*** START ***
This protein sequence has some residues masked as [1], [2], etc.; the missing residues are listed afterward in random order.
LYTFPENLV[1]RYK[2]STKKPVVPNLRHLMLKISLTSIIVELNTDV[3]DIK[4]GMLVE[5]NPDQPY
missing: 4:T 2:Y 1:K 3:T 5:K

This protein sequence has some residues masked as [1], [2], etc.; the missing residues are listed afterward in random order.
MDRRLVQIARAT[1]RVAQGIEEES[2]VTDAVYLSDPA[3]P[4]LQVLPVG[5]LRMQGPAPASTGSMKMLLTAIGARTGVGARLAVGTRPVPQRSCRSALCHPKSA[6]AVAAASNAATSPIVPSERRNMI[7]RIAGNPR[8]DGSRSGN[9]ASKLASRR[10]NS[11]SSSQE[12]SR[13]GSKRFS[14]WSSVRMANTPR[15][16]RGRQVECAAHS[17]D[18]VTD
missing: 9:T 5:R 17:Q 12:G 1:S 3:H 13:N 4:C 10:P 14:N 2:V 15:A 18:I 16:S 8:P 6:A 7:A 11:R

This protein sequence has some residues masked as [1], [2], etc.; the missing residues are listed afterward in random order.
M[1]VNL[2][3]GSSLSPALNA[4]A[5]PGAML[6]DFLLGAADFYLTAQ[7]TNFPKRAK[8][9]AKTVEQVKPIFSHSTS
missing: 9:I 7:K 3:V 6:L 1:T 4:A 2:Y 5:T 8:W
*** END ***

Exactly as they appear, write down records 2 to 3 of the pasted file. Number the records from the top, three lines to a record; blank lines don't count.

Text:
This protein sequence has some residues masked as [1], [2], etc.; the missing residues are listed afterward in random order.
MDRRLVQIARAT[1]RVAQGIEEES[2]VTDAVYLSDPA[3]P[4]LQVLPVG[5]LRMQGPAPASTGSMKMLLTAIGARTGVGARLAVGTRPVPQRSCRSALCHPKSA[6]AVAAASNAATSPIVPSERRNMI[7]RIAGNPR[8]DGSRSGN[9]ASKLASRR[10]NS[11]SSSQE[12]SR[13]GSKRFS[14]WSSVRMANTPR[15][16]RGRQVECAAHS[17]D[18]VTD
missing: 9:T 5:R 17:Q 12:G 1:S 3:H 13:N 4:C 10:P 14:N 2:V 15:A 18:I 16:S 8:P 6:A 7:A 11:R

This protein sequence has some residues masked as [1], [2], etc.; the missing residues are listed afterward in random order.
M[1]VNL[2][3]GSSLSPALNA[4]A[5]PGAML[6]DFLLGAADFYLTAQ[7]TNFPKRAK[8][9]AKTVEQVKPIFSHSTS
missing: 9:I 7:K 3:V 6:L 1:T 4:A 2:Y 5:T 8:W